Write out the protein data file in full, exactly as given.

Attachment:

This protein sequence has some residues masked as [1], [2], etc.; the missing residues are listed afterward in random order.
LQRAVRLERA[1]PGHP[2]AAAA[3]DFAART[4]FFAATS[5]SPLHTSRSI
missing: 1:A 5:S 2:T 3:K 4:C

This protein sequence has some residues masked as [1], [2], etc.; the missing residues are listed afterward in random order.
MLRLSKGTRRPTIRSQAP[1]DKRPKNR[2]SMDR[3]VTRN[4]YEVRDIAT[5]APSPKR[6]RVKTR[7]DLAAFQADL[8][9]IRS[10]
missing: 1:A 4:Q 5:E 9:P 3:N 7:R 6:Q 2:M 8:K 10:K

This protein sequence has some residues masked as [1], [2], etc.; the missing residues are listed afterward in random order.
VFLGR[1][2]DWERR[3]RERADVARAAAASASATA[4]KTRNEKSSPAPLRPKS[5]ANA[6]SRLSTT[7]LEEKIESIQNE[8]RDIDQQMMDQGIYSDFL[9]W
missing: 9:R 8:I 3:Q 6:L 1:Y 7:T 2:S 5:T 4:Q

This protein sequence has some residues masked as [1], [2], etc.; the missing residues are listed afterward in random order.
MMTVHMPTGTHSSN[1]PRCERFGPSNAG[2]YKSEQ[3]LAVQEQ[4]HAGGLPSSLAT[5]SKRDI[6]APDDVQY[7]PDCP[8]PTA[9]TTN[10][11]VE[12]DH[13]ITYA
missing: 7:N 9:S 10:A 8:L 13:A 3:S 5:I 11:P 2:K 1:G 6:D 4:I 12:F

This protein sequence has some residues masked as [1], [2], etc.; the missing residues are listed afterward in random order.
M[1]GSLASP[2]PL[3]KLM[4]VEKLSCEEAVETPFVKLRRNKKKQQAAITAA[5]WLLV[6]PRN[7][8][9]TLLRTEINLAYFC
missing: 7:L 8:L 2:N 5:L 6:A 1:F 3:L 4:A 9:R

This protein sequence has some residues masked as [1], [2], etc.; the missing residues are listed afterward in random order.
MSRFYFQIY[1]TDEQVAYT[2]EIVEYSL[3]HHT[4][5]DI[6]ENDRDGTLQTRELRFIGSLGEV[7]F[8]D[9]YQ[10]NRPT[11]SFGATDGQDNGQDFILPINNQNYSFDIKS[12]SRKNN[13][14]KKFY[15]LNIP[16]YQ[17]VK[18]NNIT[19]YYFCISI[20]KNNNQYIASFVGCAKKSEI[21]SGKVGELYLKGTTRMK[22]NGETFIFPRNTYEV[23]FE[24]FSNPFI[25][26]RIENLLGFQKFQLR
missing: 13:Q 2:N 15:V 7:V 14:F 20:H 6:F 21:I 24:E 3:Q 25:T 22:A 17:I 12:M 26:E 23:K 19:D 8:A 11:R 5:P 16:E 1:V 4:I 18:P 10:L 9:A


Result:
This protein sequence has some residues masked as [1], [2], etc.; the missing residues are listed afterward in random order.
LQRAVRLERA[1]PGHP[2]AAAA[3]DFAART[4]FFAATS[5]SPLHTSRSI
missing: 1:A 5:S 2:T 3:K 4:C

This protein sequence has some residues masked as [1], [2], etc.; the missing residues are listed afterward in random order.
MLRLSKGTRRPTIRSQAP[1]DKRPKNR[2]SMDR[3]VTRN[4]YEVRDIAT[5]APSPKR[6]RVKTR[7]DLAAFQADL[8][9]IRS[10]
missing: 1:A 4:Q 5:E 9:P 3:N 7:R 6:Q 2:M 8:K 10:K

This protein sequence has some residues masked as [1], [2], etc.; the missing residues are listed afterward in random order.
VFLGR[1][2]DWERR[3]RERADVARAAAASASATA[4]KTRNEKSSPAPLRPKS[5]ANA[6]SRLSTT[7]LEEKIESIQNE[8]RDIDQQMMDQGIYSDFL[9]W
missing: 9:R 8:I 3:Q 6:L 1:Y 7:T 2:S 5:T 4:Q

This protein sequence has some residues masked as [1], [2], etc.; the missing residues are listed afterward in random order.
MMTVHMPTGTHSSN[1]PRCERFGPSNAG[2]YKSEQ[3]LAVQEQ[4]HAGGLPSSLAT[5]SKRDI[6]APDDVQY[7]PDCP[8]PTA[9]TTN[10][11]VE[12]DH[13]ITYA
missing: 7:N 9:S 10:A 8:L 13:A 3:S 5:I 11:P 2:K 1:G 6:D 4:I 12:F

This protein sequence has some residues masked as [1], [2], etc.; the missing residues are listed afterward in random order.
M[1]GSLASP[2]PL[3]KLM[4]VEKLSCEEAVETPFVKLRRNKKKQQAAITAA[5]WLLV[6]PRN[7][8][9]TLLRTEINLAYFC
missing: 7:L 8:L 2:N 5:L 6:A 1:F 3:L 4:A 9:R

This protein sequence has some residues masked as [1], [2], etc.; the missing residues are listed afterward in random order.
MSRFYFQIY[1]TDEQVAYT[2]EIVEYSL[3]HHT[4][5]DI[6]ENDRDGTLQTRELRFIGSLGEV[7]F[8]D[9]YQ[10]NRPT[11]SFGATDGQDNGQDFILPINNQNYSFDIKS[12]SRKNN[13][14]KKFY[15]LNIP[16]YQ[17]VK[18]NNIT[19]YYFCISI[20]KNNNQYIASFVGCAKKSEI[21]SGKVGELYLKGTTRMK[22]NGETFIFPRNTYEV[23]FE[24]FSNPFI[25][26]RIENLLGFQKFQLR
missing: 13:Q 2:N 15:V 7:V 14:F 20:H 6:F 21:I 24:E 3:Q 25:T 22:A 17:I 12:M 26:E 23:K 19:D 8:A 11:R 5:P 16:E 1:V 4:I 18:P 10:L 9:A